Oil zooms above $50 a barrel on hopes of output deal
30 November 2016
Crude oil prices gained as much as 8.8 per cent today on hopes of an agreement between Opec and non-Opec oil producers to keep oil production under check so as to absorb the market surplus and clear the glut that is pressing oil prices downward.
Benchmark North Sea Brent crude rose above the $50 a barrel mark for the first time since 28 October amidst reports that the oil cartel was nearer to finalising an agreement to cut supply and stabilise global markets.
Brent futures on the London market jumped as much as 8.8 per cent today, in the wake of reports that oil producers are very close to a deal that would remove 1.4 million barrels of oil a day from the market.
An agreement at a ministerial meeting underway in Vienna, is expected to include an additional 600,000 barrels a day of cuts from non-OPEC suppliers, the delegate said.
Russia, the biggest producer outside the bloc, is reported to have agreed to lower production if Opec agrees to individual country quotas rather than fix a combined quota that its members often disregard.
Ministers from member countries of the Opec are meeting in the Austrian capital to review a proposal floated in September to collectively reduce output.
With low oil prices weighing on the budgets of oil producing countries – both Opec and non-Opec – producers are now seeing common ground for a deal.
United Arab Emirates energy Minister Suhail Al Mazrouei said he expects ''some good news'' later in the day.
While there seems to be broad consensus among the 14 Opec members that a deal to collectively freeze or cut output is necessary, an agreement is being held up by political issues and disputes over country quotas.
Without a deal, analysts said, the oil market would remain ''significantly oversupplied'' and oil price is likely to plunge back towards the $40 per barrel mark.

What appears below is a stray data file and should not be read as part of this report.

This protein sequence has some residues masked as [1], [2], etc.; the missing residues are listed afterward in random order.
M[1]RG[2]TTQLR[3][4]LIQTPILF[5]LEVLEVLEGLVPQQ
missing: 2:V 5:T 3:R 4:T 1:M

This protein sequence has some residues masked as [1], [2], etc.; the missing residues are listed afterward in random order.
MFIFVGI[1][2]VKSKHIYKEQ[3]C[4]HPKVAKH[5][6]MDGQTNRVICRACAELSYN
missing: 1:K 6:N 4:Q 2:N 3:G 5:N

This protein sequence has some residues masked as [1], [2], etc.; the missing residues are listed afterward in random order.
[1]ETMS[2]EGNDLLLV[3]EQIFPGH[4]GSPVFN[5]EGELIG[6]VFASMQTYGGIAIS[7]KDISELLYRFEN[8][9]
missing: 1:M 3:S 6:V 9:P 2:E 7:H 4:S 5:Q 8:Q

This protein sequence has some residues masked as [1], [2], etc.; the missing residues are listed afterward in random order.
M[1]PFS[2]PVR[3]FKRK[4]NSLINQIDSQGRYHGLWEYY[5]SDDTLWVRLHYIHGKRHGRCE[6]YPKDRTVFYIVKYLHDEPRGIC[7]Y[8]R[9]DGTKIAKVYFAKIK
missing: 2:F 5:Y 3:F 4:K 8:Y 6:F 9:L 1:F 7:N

Some analysts expect a no-deal to push oil prices down to levels around $25 a barrel.
The Russian rouble jumped 1.7 per cent against to the dollar. The greenback was buying 64.035 rubles, compared with 65.110 late on Tuesday in New York.
Russia is said to consider cutting production beyond the expected Opec output agreement. The cartel has proposed that non-Opec members should reduce production by a total of 600,000 million barrels a day, with 400,000 of those coming from Russia.
However, an energy source from the country called that number ''a bit excessive''.
However, an Opec deal seems more unlikely with Saudi Arabia demanding that Iran and Iraq participate in the cutback scheme, while Iran is demanding that Saudi Arabia undertake virtually all the targeted reduction alone.
"Those who profited the most from Libya, Nigeria and Iran's oil being out of the market should play the most in stabilizing the market, not to expect others to."
Saudi Arabia's oil output has surged to nearly 10.5 million barrels per day (bpd). The rise, initiated earlier this year, was meant to satisfy a seasonal rise in internal demand over the summer, while maintaining global market share. (Saudi Arabia uses unrefined, crude oil as a feedstock for electrical generation units, which are fired-up to meet demand from heavy air-conditioning use.)
In the past, Saudi Arabia reduced output levels once the summer demand ebbed, but not this year. Instead, they have maintained production and ramped up exports, taking the battle for market share with Iran and others to new heights.
In a recent meeting with Iranian officials, the Saudis supposedly threatened to unleash even more production and exports, if there was no Opec deal.